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Sewer rate hike comes under fire
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As the city enters a process to raise water and sewer rates, a former city councilman publicly brought up the issue of fairness.

Rates for water and sewer service are proposed to go up as revenues are not covering expenses. Water rates will have to be increased 65 percent and sewer rates by 41 percent in order to have revenues match this year's budgeted expenses. The current deficits combined are between $600,000 and $1 million per year.

Rates have not been raised in Ceres for over a decade and Ceres residents pay one of the lowest rates in the area, noted Steven Dalrymple, president of West Yost Associates, the firm hired by the city to study the rate structure. Besides covering expenses, rates need to go up to build up monies for significant capital improvements to its aging water and sewer systems. Improving both systems will enable the city to satisfy health regulations imposed by state agencies.

Years ago the city of Ceres linked its wastewater treatment plant with the Turlock plant as the least expensive way to expand disposal capacity. Likewise, most of the sewer water flowing out of homes and businesses north of Hatch Road flows to the city of Modesto plant.

At the Dec. 8 City Council meeting, Blair Bradley questioned the fairness of Ceres' depending on both Modesto and Turlock wastewater systems and being defenseless against rate hikes being passed onto Ceres residents. The former vice mayor commented that Ceres residents cannot hold Modesto and Turlock city officials accountable.

"We shouldn't have to pay for administrative overhead in Modesto and Turlock," said Bradley.

The Lehi Avenue resident also expressed that he had no faith in the analysis of the proposed rate hikes. Mayor Anthony Cannella expressed concerns about Ceres being "beholden" to other cities for services but said the council and staff spent a vast amount of time going over rates. Cannella said he felt the proposed rates were "right on" accurate and also stated his belief that Turlock and Modesto officials are not overcharging Ceres.

Vice Mayor Chris Vierra said he doesn't like the city depending on any other city but said as the customer, the city of Ceres has no control. "Any time they make improvements .... we really have no options."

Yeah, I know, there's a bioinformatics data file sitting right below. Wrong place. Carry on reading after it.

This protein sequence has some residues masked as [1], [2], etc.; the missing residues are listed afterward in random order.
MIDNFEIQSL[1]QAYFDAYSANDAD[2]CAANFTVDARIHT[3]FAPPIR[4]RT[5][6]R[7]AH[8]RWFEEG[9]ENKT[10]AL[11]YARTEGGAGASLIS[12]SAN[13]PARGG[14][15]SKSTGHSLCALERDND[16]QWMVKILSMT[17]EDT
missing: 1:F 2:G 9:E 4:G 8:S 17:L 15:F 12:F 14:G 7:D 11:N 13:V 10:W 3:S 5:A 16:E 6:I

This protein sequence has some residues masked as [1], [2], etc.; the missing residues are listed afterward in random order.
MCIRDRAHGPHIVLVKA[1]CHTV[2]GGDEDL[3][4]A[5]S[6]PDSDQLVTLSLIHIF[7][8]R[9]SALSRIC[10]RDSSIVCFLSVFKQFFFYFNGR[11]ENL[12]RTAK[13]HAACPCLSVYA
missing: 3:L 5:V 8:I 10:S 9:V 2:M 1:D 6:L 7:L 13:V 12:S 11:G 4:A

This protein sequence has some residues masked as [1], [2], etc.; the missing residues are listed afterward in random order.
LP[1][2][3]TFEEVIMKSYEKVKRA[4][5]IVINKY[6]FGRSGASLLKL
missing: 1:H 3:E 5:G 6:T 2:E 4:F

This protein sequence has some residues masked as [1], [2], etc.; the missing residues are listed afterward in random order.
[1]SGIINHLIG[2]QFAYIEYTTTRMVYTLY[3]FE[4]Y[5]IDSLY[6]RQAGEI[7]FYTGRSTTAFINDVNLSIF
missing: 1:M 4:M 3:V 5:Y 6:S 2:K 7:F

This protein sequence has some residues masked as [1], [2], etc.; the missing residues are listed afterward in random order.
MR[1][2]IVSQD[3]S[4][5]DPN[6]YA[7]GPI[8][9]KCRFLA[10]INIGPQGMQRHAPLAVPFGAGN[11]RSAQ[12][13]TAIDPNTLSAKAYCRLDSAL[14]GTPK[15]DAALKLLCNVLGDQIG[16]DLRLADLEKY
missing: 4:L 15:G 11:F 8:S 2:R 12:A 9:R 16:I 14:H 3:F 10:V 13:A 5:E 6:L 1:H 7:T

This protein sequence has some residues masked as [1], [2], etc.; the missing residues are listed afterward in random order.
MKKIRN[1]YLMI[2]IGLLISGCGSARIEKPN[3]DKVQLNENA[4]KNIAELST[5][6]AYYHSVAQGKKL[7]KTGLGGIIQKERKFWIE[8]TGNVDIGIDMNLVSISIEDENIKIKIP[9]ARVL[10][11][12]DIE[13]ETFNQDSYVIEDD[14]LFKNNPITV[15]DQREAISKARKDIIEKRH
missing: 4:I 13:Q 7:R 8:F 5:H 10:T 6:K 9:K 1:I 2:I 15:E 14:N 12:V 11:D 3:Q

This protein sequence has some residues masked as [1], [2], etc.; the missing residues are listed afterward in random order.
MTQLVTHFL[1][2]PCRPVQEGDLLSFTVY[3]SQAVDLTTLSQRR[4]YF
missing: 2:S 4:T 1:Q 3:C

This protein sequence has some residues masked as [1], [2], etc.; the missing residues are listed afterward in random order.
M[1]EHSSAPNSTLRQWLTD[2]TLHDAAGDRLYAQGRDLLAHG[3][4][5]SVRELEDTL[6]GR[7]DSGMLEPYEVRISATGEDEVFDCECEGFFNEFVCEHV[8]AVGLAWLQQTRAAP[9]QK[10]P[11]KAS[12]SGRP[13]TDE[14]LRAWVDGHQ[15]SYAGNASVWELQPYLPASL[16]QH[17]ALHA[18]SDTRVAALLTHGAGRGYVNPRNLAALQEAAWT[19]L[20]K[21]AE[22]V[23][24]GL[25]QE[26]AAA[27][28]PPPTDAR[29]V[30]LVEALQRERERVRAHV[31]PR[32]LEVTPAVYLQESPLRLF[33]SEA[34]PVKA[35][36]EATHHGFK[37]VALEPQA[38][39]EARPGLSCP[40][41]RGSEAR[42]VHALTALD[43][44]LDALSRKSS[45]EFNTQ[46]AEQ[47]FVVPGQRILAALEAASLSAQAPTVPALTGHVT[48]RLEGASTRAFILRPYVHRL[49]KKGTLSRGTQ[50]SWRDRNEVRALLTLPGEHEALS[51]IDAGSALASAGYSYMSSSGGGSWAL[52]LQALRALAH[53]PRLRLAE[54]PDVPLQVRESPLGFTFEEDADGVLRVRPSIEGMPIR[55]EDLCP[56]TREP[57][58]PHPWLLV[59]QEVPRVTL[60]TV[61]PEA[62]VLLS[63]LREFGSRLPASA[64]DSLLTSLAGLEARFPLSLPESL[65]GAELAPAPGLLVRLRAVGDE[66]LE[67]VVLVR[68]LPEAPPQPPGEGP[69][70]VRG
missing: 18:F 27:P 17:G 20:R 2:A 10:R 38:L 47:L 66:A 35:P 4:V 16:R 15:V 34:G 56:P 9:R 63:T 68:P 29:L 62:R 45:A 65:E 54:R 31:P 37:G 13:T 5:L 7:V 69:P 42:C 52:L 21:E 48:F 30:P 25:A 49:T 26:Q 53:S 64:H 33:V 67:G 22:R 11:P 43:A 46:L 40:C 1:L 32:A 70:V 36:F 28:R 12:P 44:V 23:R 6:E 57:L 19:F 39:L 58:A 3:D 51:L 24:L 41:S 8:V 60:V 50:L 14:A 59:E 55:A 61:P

City Manager Brad Kilger noted that he probably needs to talk to the two neighbors about rates. But he said delays rate increases would result in eventual harm to the systems and "our community's health and safety."

Notices went out last week to residents explaining the rate increase. A protest hearing will be held on Jan. 26. Under the terms of Proposition 218, no increases may take place if more than 50 percent of property owners return protest ballots. Renters will be allowed to protest, if they choose, but only one protest vote will be counted per parcel, said City Attorney Michael Lyions.

Cannella said if rates are not increased, sewer and water services will have to be subsidized by the general fund. Approximately 75 percent of the general fund currently supports police and fire services.

The city proposes to increase water rates from the current $15.30 per month per single-family home to $22.30 in 2008-09 fiscal year, $26.85 by 2009, $28.20 by 2010 and $31.40 by 2012-13.

Sewer rates would need to go from $22.25 per month to $58.75 per month by 2012 in north Ceres and $43.99 per month in other parts of Ceres. The rates would be higher in north Ceres because wastewater is processed at the city of Modesto plant.

While the proposed rate hikes are designed to bring the services into the black and pay for infrastructure upgrades, the city will need to raise rates again for water at a later date. Rates will need to be raised when the city is forced by state law to install meters on homes. Dalrymple estimated that 95 percent of all Ceres houses don't have meters. By the end of 2010, the city must install water meters on all homes built after 1992. And by January 2025, the state requires all cities to have meters installed on home built prior to 1992.

Wates will also need to be raised if the city agrees to participate in a regional surface water plant coordinated by the Turlock Irrigation District. Officials say the plant is necessary to guarantee a supply of water that meets state water quality standards since groundwater is no longer reliable.

Cannella said the plant will be necessary because the city is having a tough time bringing wells into compliance. He said any time the city builds a well, it's a cost of $1.5 million because of expensive wellhead treatment.

TID is planning to build the plant near Fox Grove Fishing Access on the Tuolumne River northeast of Hughson and will be sized to supply water to Ceres, Hughson, Modesto and Turlock. The plant would be financed upfront by TID with the debt and water costs covered by the participating cities.

The city doesn't know what the hard costs are, said Cannella, and therefore cannot increase the rates now to include costs of the plant.

TID officials estimate that the cost of supplying Ceres with 6 million gallons per day will be $49 million, or $4.5 million per year over a 27-year period. If Ceres needs its maximum allotment of 11.5 MGD, the cost would be $86.3 million with annual payments of $7.4 million for 27 years. Cannella, however, is not confident in TID's numbers.

Consultants recommend that the city begin raising rates for the plant before it goes out to bid in the spring or before the plant goes on line in 2012.

City leaders said they regret the rate hike proposal in bad economic times but the city has to "stop the bleeding," in the words of Vierra.